Worm infection is still common in developing countries (tropical countries) due to pausity of potable water, poor personal hygiene, and poor sanitary facilities. Disposal of feacal waste even in some cities is insanitary, sometimes dumped in rivers or streams.
A large proportion of the population in developing countries does open defeacation, thus contaminating the soil. In the rural areas, there are no toilets, few boreholes are productive, few sanitary wells exist and the knowledge of water hygiene is non-existent or very rudimentary.
Worm infection in many cases spreads through the mouth from contaminated hands or drinking contaminated water or through skin penetration.
However, worm infection is not restricted to the tropics, certain infections occur worldwide. Some of the infections are without symptoms, while others are responsible for blindness, anaemia, various disabilities etc.
The following are some of the worm infections still common in developing countries:
Hookworm infection is caused by two parasites (Ancylostoma duodenale and Necator Americana) and occurs worldwide, affecting about 1.5 billion globally. Of this figure over 1 billion occur in developing countries.
All ages are affected but children are more susceptible for obvious reasons as they are always on playgrounds and are yet to imbibe the tenets of personal hygiene.
Mode of transmission is mainly by penetration of skin by the worm larva present in the soil due to contamination by human feaces. Other modes include ingestion of food contaminated by the worm larva (only Ancylostoma duodenale), eating uncooked meat that has the larva and also through human milk.
Promoting factors include in-proper disposal of feaces, poor sanitation facilities, poverty, use of feaces as fertilizer etc.
Symptoms include itching at site of entry of the parasite, bloody stools, and anaemia.
2. Roundworm (ascariasis)
Roundworm infection is the most common worm infection worldwide, affecting over 1.5 billion globally. However it is most common in developing countries like Nigeria, India, China, Brazil and Indonesia. It is caused by a parasite called Ascaris lumbricoides. This is a large round worm which inhabits the small intestine where it produces eggs that are passed out with feaces.
Mode of transmission is oral through hands contaminated by soil containing eggs of the parasite. That is why the infection is most common in children.
Promoting factors include raining season, in-proper disposal of feaces, poor sanitation facilities, level of education, use of feaces as fertilizer etc.
Symptoms include fever, cough, intestinal obstruction which could lead to vomiting and abdominal pain
Whipworm infection occurs worldwide and inhabits the large intestine; it is caused by a parasite called Trichuris trichuria. It affects about 1 billion people globally with majority of them in developing countries. All age groups are affected but children are most susceptible.
It also affects pigs.
Transmission is by ingestion through contaminated fingers; the adults produce eggs in the human large intestine which are passed out with feaces to contaminate the soil.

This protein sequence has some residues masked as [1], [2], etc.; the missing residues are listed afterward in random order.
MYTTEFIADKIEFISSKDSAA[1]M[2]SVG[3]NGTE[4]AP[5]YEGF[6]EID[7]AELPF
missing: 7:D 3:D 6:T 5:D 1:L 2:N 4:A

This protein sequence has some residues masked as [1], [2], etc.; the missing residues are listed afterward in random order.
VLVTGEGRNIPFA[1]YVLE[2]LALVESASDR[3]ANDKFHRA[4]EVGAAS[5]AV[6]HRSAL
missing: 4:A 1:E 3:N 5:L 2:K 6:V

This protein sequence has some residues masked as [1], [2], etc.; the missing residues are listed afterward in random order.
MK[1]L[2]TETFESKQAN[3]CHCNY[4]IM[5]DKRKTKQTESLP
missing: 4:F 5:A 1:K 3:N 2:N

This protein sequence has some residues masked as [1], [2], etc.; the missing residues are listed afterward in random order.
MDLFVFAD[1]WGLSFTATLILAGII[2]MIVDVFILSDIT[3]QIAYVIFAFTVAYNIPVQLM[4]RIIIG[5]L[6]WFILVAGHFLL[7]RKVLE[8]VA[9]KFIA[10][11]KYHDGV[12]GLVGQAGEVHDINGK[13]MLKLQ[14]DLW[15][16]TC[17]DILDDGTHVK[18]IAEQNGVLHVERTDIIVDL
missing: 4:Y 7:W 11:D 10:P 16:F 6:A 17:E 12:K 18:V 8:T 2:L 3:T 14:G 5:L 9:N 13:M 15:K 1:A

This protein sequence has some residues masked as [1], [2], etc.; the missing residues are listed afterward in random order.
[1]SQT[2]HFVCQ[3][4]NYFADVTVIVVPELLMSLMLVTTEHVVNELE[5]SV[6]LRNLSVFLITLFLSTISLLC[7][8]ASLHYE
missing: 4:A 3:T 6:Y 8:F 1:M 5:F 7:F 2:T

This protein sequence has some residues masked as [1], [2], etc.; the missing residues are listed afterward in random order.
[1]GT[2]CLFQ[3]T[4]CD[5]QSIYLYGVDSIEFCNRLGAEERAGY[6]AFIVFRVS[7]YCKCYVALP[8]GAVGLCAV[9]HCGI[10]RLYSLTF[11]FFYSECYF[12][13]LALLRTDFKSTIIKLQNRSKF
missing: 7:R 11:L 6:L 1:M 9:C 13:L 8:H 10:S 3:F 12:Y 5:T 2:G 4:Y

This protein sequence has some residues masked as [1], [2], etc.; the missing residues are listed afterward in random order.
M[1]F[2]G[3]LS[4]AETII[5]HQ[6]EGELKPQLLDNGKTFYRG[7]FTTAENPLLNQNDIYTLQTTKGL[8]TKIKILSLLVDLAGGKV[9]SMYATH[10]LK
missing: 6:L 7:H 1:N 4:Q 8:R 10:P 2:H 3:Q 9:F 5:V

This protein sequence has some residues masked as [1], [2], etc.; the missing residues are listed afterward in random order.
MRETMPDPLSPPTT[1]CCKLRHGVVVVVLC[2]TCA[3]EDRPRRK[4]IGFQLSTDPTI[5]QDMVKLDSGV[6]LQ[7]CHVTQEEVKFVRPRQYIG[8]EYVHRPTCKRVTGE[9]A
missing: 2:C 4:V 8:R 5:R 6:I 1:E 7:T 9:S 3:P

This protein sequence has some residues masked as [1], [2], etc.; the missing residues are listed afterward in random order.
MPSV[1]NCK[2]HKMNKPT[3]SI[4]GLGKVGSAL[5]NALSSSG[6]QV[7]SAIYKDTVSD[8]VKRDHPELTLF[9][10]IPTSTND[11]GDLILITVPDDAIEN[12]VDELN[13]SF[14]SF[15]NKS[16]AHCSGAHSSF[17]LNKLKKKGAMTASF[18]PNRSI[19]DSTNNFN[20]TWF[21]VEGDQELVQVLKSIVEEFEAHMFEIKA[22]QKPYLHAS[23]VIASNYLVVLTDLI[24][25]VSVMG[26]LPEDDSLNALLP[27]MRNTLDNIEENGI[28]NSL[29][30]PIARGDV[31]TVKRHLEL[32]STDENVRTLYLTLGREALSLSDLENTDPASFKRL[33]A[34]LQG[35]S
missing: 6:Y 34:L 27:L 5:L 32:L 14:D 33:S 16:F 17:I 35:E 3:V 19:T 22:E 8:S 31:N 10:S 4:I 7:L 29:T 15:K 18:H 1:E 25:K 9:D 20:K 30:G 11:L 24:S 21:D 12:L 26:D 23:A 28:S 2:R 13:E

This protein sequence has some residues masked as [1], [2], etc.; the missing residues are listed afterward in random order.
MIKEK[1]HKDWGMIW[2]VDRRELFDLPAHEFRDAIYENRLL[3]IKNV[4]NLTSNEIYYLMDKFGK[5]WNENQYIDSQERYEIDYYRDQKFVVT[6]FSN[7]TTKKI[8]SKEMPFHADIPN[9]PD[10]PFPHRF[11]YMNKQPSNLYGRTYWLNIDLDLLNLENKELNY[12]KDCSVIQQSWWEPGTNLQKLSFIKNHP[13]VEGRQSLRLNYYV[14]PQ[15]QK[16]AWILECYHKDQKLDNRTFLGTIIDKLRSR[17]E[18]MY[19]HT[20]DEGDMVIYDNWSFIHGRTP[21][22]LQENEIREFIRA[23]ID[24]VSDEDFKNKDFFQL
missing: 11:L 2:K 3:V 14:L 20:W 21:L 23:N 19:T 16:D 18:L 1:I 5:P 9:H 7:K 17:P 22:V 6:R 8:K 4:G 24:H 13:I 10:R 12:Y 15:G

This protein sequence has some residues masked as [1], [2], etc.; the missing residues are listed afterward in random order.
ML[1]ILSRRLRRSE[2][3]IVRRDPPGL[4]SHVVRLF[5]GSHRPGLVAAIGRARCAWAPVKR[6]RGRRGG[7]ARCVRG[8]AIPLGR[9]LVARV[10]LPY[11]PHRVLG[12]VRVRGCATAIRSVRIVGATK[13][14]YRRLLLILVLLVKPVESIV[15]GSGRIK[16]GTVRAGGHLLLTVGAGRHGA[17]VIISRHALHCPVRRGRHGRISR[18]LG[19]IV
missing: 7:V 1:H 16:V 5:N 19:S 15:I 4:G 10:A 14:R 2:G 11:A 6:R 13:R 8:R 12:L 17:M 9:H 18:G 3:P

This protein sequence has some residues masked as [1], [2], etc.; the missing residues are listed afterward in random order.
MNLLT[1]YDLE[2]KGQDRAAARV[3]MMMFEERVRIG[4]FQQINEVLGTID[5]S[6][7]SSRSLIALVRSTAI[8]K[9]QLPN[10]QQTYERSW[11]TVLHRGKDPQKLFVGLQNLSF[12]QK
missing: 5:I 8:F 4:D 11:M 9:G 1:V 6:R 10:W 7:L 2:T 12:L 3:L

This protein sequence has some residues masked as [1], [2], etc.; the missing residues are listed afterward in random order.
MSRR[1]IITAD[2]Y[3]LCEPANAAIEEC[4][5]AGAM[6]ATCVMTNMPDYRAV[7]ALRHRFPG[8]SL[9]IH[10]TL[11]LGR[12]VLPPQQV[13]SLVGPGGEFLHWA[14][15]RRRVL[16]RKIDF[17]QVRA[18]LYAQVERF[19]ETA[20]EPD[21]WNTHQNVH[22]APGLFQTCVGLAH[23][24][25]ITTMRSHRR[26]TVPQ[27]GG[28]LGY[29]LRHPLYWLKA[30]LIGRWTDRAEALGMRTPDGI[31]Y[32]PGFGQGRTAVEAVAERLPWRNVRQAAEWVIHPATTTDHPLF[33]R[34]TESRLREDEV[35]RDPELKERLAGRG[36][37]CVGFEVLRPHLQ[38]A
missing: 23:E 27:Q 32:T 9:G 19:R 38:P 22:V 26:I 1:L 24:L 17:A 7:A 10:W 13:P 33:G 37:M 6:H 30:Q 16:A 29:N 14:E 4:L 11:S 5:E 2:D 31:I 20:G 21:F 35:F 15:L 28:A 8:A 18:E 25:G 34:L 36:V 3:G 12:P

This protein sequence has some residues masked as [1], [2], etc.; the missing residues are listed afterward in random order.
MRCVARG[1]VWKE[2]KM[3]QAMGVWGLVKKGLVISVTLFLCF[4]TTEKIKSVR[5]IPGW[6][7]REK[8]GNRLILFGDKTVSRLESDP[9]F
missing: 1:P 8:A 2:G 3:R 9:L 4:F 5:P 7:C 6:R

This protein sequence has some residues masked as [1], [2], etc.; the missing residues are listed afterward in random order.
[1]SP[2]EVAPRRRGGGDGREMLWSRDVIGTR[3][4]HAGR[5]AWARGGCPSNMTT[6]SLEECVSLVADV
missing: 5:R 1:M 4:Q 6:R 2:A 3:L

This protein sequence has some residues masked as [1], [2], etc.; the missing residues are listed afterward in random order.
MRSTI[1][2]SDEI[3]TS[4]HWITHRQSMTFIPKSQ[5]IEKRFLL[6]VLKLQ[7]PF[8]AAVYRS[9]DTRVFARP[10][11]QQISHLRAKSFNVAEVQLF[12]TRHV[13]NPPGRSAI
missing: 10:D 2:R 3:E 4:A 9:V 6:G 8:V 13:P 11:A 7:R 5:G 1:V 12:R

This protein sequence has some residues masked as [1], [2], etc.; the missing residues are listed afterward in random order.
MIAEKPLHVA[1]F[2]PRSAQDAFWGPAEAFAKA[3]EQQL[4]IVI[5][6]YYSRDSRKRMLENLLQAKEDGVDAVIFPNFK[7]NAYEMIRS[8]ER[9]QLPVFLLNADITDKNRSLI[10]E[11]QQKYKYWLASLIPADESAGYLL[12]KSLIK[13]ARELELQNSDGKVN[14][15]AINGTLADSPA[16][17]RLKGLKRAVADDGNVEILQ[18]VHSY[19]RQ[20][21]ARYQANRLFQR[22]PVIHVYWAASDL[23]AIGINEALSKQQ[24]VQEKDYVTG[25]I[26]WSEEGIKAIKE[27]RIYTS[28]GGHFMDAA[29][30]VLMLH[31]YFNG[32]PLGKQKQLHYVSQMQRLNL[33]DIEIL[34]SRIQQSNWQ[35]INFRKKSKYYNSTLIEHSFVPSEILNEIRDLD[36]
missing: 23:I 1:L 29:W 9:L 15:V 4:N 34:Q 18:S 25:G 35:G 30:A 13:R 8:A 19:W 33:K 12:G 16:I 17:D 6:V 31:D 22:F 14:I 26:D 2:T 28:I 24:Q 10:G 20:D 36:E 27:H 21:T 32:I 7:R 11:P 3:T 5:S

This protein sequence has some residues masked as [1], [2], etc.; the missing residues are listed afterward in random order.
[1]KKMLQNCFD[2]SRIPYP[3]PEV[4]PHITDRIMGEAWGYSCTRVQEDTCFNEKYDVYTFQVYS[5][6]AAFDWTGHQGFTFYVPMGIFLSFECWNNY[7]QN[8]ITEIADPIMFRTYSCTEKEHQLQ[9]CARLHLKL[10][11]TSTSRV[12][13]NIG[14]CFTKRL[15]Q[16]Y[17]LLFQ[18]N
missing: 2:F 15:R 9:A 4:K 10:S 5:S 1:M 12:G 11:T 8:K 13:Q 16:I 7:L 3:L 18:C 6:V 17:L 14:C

Promoting factors include heavy rainfall, in-proper disposal of feaces, poor sanitation facilities, level of education, use of feaces as fertilizer and poor personal hygiene.
Threadworm infection also called Pinworm infection is caused by Enterobius vermicularis; it occurs worldwide but mostly in developing countries. All ages are affected but children are most susceptible.
Transmission occurs by any of the following methods: from the anal area to the mouth with our fingers; by ingesting eggs present in soiled bed sheets and other contaminated objects; via nose or mouth from contaminated dust; or from the anus right back into the rectum. Consequently a whole family can easily be affected.
Symptoms include intense itching around the anus at night due the adult female worm coming to the anal area to lay her eggs, bedwetting and itching /inflammation of the vagina.
Promoting factors include poor personal hygiene and low socio-economic status.
Tapeworm occurs worldwide but most common in Mexico, countries in Central and South America, the Philippines and some other countries in South-east Asia. About 20 million persons are affected annually all over the world with about 50,000 deaths.
It is caused by two parasites: Taenia solium and Taenia saginata
Symptoms are uncommon but could be severe if they occur. They include convulsions, loss of sensation, paralysis, severe headache, blindness and several others.
Transmission is by eating uncooked or partially cooked pork or beef. Man passes the eggs out with stool and sheep/pigs get infected by eating contaminated grass or feaces respectively. The eggs then develop in the sheep or pig to the intermediate stage, man gets infected if the affected animal is eaten without being properly cooked.
Promoting factors include in-proper disposal of feaces, poor sanitation facilities, poor food hygiene and use of feaces as fertilizer.
6. Guinea worm
Guinea worm infection used to be worldwide but now restricted to a few countries in West and Northeast Africa. It is caused by a parasite called Dracunculus medinensis.
Transmission is by ingestion of water containing water fleas (Cyclops) that has the parasites.
Symptoms include fever, feeling of being unwell, swelling on the lower leg which could become a sore with the worm visible.
Promoting factors include absence of potable water and poor water hygiene.